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Annual Reports and Information Staff (Annual Reports)
School Crime and Safety

Discipline Problems Reported by Public Schools

Last Updated: May 2022
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This indicator also appears under Preprimary, Elementary, and Secondary Education.

The percentage of public schools reporting that student bullying occurred at least once a week was lower in 2019–20 than in 2009–10 (15 vs. 23 percent). In contrast, a higher percentage of public schools reported student cyberbullying in 2019–20 than in 2009–10 (16 vs. 8 percent).

The School Survey on Crime and Safety (SSOCS) asked public school principals how often certain disciplinary problems happened in their schools during the school year. This indicator focuses on reports of various discipline problems occurring at least once a week. These discipline problems include student behaviors at school as well as cyberbullying.1 The most recent SSOCS data available are for 2019–20. Due to the impact of the coronavirus pandemic in spring 2020, caution is recommended when making comparisons to earlier years.2

Select a subgroup characteristic from the drop-down menu below to view relevant text and figures.

Figure 1. Percentage of public schools reporting selected discipline problems that occurred at least once a week: Selected school years, 2009–10, 2017–18, and 2019–20
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A confidence interval is a range of values that describes the uncertainty surrounding an estimate. Throughout the Condition of Education, confidence intervals are calculated as the estimate +/- the margin of error, based on a 95 percent level of confidence. This means that there is 95 percent certainty that the range includes the true or actual value of the statistic.
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Users can select years at irregular intervals. However, as a result, the distance between the data points will not be proportional to the number of years between them.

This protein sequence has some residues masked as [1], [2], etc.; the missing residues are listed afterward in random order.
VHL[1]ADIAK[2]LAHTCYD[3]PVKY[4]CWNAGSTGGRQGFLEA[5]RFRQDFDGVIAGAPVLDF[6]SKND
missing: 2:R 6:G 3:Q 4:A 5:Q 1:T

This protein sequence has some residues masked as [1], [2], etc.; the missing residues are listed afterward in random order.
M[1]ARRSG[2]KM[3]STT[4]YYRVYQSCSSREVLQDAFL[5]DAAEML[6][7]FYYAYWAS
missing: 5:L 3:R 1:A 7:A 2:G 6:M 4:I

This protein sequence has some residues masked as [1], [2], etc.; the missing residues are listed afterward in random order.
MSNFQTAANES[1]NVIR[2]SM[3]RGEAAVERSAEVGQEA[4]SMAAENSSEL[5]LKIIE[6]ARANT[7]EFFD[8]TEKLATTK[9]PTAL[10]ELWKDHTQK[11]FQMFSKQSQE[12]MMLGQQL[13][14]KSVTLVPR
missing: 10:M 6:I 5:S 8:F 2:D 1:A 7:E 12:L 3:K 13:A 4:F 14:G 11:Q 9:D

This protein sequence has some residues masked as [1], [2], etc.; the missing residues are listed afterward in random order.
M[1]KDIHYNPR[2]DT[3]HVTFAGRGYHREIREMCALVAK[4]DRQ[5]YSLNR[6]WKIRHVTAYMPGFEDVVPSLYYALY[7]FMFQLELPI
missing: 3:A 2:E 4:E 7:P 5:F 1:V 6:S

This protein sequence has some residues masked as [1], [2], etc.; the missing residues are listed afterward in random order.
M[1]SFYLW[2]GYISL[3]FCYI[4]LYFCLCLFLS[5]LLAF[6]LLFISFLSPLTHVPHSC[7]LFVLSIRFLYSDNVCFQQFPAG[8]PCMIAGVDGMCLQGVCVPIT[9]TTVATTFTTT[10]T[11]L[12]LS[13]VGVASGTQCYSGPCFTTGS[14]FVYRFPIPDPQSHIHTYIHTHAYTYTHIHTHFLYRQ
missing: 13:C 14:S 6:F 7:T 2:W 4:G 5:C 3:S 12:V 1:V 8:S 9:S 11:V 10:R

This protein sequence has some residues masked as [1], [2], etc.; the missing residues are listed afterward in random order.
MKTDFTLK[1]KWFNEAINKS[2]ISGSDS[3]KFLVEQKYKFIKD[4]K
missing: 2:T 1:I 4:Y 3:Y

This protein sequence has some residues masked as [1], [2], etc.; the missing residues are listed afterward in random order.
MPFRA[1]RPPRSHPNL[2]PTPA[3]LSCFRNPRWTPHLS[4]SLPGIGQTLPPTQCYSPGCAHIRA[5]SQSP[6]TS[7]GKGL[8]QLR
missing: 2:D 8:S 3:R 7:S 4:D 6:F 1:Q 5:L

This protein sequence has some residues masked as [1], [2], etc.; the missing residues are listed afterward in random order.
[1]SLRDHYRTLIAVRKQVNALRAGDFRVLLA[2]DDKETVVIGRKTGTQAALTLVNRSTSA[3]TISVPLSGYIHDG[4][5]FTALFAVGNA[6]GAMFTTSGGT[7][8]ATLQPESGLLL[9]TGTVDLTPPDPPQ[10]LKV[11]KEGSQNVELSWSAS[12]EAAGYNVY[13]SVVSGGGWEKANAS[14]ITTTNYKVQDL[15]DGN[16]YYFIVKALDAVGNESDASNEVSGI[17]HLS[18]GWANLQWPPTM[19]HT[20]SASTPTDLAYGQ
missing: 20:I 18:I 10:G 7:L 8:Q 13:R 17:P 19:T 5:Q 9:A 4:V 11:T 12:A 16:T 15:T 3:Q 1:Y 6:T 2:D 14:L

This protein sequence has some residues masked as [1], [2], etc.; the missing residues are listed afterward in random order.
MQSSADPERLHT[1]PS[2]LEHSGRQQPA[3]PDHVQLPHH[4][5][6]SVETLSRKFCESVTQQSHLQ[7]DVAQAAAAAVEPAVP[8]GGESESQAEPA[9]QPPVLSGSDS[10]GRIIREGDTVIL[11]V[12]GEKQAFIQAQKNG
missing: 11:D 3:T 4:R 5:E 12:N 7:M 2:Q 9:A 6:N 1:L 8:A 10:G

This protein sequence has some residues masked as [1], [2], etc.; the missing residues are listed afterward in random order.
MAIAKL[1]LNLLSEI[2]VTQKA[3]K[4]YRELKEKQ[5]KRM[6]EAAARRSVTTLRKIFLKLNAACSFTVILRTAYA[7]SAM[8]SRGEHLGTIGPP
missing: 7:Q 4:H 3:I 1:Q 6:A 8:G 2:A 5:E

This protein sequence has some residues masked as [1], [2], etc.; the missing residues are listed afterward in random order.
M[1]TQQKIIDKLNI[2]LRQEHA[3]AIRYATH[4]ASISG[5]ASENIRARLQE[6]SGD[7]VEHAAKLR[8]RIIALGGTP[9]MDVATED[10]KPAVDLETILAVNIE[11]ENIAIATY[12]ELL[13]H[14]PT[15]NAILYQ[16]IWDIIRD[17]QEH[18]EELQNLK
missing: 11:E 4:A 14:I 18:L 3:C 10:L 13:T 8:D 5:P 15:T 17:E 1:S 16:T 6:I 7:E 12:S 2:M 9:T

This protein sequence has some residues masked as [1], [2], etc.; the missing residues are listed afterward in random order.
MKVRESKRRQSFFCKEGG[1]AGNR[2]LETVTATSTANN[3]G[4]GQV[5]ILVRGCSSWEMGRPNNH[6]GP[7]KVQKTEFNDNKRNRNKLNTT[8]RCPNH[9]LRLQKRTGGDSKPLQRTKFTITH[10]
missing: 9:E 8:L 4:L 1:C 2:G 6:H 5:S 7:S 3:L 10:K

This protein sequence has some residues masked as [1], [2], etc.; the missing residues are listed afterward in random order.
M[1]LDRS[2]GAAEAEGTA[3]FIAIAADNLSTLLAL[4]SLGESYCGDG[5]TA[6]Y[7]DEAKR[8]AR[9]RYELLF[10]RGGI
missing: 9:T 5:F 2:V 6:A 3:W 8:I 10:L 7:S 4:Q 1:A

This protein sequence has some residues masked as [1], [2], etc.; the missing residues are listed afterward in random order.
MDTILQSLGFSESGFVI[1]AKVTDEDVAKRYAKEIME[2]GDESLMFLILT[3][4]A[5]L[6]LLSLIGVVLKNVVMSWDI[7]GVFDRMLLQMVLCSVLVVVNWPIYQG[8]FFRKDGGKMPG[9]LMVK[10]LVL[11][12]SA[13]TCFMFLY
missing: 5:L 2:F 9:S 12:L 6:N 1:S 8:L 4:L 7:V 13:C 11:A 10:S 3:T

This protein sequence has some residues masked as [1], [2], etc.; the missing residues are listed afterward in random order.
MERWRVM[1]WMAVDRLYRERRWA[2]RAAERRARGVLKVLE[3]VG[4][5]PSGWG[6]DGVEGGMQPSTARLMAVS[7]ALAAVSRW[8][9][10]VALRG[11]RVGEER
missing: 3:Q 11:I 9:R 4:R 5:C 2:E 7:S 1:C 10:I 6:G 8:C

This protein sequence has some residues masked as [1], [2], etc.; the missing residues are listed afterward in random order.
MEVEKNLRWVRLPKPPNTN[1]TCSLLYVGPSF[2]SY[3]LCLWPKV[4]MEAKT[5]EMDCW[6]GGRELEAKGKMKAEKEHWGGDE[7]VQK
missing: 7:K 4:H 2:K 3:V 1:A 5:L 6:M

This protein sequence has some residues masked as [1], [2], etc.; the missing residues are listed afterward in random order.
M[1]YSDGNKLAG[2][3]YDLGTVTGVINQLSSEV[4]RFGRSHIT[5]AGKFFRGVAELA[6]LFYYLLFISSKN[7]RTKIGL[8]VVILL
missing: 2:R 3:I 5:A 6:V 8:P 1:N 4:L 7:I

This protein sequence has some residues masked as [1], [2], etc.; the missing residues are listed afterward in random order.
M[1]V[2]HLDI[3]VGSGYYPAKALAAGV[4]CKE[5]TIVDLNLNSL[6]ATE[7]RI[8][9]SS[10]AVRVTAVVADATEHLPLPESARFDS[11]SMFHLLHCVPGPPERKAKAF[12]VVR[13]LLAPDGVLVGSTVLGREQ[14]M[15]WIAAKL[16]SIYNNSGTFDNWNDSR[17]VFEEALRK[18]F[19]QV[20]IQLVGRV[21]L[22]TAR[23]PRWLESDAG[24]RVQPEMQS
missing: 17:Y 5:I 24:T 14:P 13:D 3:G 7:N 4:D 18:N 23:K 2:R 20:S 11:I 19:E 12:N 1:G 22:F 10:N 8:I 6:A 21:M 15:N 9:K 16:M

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1 The coronavirus pandemic affected the 2019–20 data collection activities, while the change to virtual schooling and the adjusted school year may have impacted the data collected by the School Survey on Crime and Safety (SSOCS). Readers should use caution when comparing 2019–20 estimates with those from earlier years. For more information, see Crime, Violence, Discipline, and Safety in U.S. Public Schools in 2019–20: Findings From the School Survey on Crime and Safety (NCES 2022-029; forthcoming).

NOTE: To estimate the margin of error, the standard error is scaled based on the desired level of confidence in the estimate. Throughout the Condition of Education, margins of error are produced based on a 95 percent level of confidence. Margin of error is calculated as 1.96*standard error. Responses were provided by the principal or the person most knowledgeable about crime and safety issues at the school. "At school" was defined to include activities that happen in school buildings, on school grounds, on school buses, and at places that hold school-sponsored events or activities. Respondents were instructed to include discipline problems only for those times that were during normal school hours or when school activities or events were in session, unless the survey specified otherwise. For the "student cyberbullying" item, respondents were instructed to include cyberbullying "problems that can occur anywhere (both at your school and away from school)." Although rounded numbers are displayed, the figures are based on unrounded data.

SOURCE: U.S. Department of Education, National Center for Education Statistics, 2009–10, 2017–18, and 2019–20 School Survey on Crime and Safety (SSOCS), 2010, 2018, and 2020. See Digest of Education Statistics 2021, table 230.10.

In 2019–20, student bullying and cyberbullying were among the most prevalent discipline problems reported by public schools. Specifically, 15 percent of public schools reported that bullying occurred among students at least once a week. Sixteen percent of public schools reported that cyberbullying occurred among students at least once a week. Student verbal abuse and other acts of disrespect for teachers were also relatively common. Ten percent of public schools reported student verbal abuse of teachers, and 15 percent reported acts of student disrespect for teachers other than verbal abuse. In addition, 4 percent of public schools reported widespread disorder in the classroom and 4 percent reported student racial/ethnic tensions. Also, 2 percent each reported sexual harassment of other students and harassment of other students based on sexual orientation or gender identity.